The bigger issue comes back to this whole “stateful versus stateless” question. In a stateful scenario, the user’s “state” has been saved into their environment (most likely with some form of master image plus delta file). Thus a user could boot and reboot their VM locally without any network connectivity.
However in a stateless scenario like with Ardence, the user state is reset to scratch when the desktop is powered off, and upon booting the user’s environment is dynamically recreated from various elements that require the network (profiles, streaming, etc.). So at least in theory, an Ardence image couldn’t effectively boot without the network.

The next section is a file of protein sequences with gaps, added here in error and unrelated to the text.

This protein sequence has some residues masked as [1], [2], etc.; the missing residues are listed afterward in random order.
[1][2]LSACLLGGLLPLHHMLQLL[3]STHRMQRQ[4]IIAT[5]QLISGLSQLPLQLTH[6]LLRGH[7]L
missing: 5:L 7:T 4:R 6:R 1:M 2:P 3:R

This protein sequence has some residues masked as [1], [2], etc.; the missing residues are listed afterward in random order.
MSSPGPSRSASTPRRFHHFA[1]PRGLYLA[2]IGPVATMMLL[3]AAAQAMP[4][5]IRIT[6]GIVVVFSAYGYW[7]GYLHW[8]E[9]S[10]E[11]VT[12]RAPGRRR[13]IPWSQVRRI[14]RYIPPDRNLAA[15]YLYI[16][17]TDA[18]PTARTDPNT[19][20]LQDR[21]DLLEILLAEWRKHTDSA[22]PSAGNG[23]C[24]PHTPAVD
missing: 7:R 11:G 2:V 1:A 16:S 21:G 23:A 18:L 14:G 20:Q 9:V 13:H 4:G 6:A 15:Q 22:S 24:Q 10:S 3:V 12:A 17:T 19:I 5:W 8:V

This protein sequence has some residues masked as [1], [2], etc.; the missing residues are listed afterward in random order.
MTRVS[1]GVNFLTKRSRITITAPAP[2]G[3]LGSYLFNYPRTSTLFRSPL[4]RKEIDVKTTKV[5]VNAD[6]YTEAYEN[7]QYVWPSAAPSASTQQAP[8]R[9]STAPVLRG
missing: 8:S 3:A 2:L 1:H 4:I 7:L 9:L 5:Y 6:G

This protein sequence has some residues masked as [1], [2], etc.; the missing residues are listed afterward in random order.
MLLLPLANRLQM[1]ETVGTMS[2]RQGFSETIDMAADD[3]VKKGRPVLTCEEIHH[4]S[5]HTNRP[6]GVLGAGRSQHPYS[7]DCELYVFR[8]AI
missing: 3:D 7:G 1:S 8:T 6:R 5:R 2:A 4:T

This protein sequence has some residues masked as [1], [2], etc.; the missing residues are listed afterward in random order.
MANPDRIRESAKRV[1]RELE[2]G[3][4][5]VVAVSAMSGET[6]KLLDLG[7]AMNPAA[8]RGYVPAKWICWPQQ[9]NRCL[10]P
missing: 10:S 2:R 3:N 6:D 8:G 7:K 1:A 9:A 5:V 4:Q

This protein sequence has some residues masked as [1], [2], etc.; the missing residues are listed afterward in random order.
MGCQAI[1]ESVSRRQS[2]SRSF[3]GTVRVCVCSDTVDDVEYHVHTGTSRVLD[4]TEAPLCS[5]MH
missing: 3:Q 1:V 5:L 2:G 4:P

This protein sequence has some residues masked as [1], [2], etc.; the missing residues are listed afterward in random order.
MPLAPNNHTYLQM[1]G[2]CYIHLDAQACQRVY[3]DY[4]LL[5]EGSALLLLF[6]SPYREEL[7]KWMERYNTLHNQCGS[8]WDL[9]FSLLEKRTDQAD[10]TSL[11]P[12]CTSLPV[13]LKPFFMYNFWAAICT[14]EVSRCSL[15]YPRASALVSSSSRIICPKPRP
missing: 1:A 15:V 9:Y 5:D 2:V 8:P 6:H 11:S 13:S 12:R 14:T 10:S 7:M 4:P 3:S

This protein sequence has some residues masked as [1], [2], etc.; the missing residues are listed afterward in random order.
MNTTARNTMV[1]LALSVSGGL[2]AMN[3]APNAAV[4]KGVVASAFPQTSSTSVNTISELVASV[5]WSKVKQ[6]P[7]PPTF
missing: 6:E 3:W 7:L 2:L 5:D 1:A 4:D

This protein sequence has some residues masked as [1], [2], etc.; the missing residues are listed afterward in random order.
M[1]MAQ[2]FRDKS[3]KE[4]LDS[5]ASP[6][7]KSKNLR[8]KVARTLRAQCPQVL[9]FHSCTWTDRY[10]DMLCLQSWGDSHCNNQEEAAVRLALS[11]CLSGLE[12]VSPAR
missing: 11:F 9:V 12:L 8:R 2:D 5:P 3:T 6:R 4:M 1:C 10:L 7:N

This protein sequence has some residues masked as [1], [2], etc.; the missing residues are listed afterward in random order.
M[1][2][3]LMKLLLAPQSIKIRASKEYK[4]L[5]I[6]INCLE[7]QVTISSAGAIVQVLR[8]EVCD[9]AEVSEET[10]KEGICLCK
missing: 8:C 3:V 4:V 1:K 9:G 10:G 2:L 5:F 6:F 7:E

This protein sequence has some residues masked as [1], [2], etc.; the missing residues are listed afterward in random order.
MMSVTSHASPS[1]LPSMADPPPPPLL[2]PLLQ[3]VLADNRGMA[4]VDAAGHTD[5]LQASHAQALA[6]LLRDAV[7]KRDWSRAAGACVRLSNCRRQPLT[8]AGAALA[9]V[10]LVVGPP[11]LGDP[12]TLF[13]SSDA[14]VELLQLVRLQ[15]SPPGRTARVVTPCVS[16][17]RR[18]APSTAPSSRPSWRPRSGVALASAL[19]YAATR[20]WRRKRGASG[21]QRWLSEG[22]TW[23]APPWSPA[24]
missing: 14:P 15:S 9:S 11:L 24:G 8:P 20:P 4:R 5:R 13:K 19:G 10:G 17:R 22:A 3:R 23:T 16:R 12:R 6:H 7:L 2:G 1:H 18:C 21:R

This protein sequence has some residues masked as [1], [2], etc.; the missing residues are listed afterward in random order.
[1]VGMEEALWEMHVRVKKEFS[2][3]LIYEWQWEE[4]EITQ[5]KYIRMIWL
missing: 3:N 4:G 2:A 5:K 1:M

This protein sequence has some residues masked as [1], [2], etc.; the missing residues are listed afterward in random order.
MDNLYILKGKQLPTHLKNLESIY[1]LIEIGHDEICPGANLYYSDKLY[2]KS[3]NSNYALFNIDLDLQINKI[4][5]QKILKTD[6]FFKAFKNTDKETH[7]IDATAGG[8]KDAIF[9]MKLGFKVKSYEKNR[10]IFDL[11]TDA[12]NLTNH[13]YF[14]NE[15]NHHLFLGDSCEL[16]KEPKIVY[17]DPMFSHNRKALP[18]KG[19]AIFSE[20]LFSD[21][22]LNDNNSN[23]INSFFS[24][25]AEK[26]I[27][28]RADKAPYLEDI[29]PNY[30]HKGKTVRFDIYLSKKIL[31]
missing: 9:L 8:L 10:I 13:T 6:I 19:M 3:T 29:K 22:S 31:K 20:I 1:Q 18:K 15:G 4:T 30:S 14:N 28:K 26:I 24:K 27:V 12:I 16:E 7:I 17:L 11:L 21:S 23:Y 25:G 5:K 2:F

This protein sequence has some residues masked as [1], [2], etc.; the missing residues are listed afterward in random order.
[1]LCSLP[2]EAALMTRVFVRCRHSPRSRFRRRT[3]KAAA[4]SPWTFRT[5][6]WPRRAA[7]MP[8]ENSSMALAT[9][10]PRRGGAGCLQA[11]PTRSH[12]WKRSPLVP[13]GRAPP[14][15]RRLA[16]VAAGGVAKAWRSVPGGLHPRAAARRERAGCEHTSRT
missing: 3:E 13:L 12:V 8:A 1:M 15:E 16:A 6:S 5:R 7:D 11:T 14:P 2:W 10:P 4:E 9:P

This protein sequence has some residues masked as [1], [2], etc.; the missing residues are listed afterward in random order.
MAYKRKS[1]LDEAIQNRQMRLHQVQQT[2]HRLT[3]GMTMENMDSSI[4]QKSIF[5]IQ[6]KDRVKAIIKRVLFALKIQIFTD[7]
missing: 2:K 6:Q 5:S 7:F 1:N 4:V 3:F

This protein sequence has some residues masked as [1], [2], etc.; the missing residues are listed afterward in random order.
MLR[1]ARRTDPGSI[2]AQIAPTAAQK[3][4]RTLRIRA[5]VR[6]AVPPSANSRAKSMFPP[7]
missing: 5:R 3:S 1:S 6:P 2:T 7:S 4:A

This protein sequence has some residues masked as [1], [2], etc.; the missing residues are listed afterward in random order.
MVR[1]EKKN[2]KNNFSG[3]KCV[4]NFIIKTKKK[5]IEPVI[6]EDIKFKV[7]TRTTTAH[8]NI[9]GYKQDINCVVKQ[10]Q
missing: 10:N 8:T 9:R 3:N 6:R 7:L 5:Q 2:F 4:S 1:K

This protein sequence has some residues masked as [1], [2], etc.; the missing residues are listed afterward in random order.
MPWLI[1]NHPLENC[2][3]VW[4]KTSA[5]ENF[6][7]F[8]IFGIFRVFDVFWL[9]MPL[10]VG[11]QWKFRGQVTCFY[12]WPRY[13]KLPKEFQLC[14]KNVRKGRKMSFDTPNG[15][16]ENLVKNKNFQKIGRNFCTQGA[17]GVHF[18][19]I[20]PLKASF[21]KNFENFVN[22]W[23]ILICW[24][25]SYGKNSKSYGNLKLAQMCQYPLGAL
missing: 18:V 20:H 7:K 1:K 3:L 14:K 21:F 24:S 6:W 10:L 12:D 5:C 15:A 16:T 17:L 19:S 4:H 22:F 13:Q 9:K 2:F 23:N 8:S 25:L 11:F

One potential work-around would be for Ardence to not allow the offline VM to reboot. If it was only pausing and resuming, then it could always resume with the state that was cached locally. Essentially this means the Ardence image would become stateful while offline. Then upon regaining a network connection, the user’s state (profiles, etc.) could be saved back to the network and the locally cached state could be discarded.
Now that I've outlined what I feel are the real issues in the VDI disk image management arena, what do you think is next? Is offline usage that important? Is a stateless desktop possible and worth the trouble? How would you handle patching in a stateful environment?